From In Context, by Doris Weatherford

► Yes, I know I should have written this for last week’s column or maybe even the week before that, but we historians like to wait until things have settled. It turned out that no one chose to disrupt Halloween with genuine horror, which many feared. The date, however, meant more to me than Halloween as usual, as it was the 110th anniversary of my mother’s birth on a Minnesota farm. On October 31, 1907, she became the oldest of my grandparents’ eventual 12 children. Their parents had been immigrants from German-speaking provinces before there was a united Germany. Except for one family branch, they came from farming lands near the Baltic Sea, close to modern Denmark and Poland. …(to read more, buy a paper)

From Silhouettes, an interview with Rick Valdez, by Tiffany Razzano

► As a child growing up in West Tampa, Rick Valdez spent much of his free time playing baseball and other sports in local parks.
Decades later, his passion for physical activity and the outdoors endures – he’s recently been named director of the Hillsborough County Parks and Recreation Department.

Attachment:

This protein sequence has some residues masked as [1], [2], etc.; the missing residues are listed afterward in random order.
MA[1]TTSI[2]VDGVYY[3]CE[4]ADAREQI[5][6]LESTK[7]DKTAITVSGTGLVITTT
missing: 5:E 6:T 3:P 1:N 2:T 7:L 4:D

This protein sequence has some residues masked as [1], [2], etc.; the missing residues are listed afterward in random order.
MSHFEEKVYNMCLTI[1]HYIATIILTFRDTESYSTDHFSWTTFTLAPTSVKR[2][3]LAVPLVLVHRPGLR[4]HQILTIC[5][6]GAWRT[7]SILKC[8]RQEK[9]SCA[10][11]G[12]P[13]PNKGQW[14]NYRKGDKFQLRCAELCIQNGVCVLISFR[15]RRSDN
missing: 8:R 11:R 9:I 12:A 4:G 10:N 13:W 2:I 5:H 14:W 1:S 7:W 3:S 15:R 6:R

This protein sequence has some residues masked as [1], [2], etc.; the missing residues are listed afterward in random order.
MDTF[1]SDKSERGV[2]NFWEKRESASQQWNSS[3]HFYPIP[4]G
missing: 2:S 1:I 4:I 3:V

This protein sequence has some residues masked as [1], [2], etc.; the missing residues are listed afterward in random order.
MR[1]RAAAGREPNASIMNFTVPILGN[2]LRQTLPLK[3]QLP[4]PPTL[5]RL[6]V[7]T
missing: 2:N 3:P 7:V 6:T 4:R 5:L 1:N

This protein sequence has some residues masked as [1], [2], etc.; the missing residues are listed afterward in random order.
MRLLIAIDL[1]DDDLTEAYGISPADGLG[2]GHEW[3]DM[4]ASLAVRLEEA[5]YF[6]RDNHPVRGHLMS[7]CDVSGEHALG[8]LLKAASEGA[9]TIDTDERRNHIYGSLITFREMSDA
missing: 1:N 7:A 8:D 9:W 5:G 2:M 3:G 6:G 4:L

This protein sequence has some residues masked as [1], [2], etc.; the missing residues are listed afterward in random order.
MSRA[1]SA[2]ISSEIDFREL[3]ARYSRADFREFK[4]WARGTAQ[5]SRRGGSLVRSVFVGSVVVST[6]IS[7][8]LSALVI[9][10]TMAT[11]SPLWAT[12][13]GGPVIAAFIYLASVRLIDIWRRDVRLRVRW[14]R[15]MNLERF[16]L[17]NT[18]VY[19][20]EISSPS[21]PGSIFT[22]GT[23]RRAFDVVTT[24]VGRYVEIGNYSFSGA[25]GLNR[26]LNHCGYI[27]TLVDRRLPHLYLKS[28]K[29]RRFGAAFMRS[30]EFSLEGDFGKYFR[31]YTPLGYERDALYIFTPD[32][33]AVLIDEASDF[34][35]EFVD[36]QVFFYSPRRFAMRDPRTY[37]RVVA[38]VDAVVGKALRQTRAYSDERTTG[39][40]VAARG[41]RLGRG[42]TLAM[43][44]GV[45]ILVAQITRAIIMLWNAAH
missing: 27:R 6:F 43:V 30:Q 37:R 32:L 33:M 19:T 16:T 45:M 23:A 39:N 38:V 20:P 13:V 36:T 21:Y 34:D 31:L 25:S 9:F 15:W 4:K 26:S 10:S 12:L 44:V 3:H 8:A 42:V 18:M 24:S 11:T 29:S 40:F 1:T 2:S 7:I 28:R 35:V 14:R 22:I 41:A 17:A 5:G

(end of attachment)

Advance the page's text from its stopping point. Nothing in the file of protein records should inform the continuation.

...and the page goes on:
“I’m a product of parks and rec. I was a parks kid growing up,” he said. “I personally know the difference playing sports made in my life, and I know the difference it makes in other kids’ lives. The impact we have on kids in the community is really special to me.” …(to read more, buy a paper)

From Líneas de la memoria, por Gabriel Cartaya

► … Conozco a Al Fox –como todos llaman a Alberto A. Fox Jr.- desde que comencé a trabajar en La Gaceta. En la primera conversación que sostuve con él, comprendí que Cuba constituye para él una pasión desbordada. Ha dedicado más de 15 años a luchar a favor de que las relaciones entre Estados Unidos y la Mayor de las Antillas sean normales, debidamente abiertas como con el resto del mundo, incluyendo países con sistemas políticos de orientación comunista, como es el caso de China o Vietnan.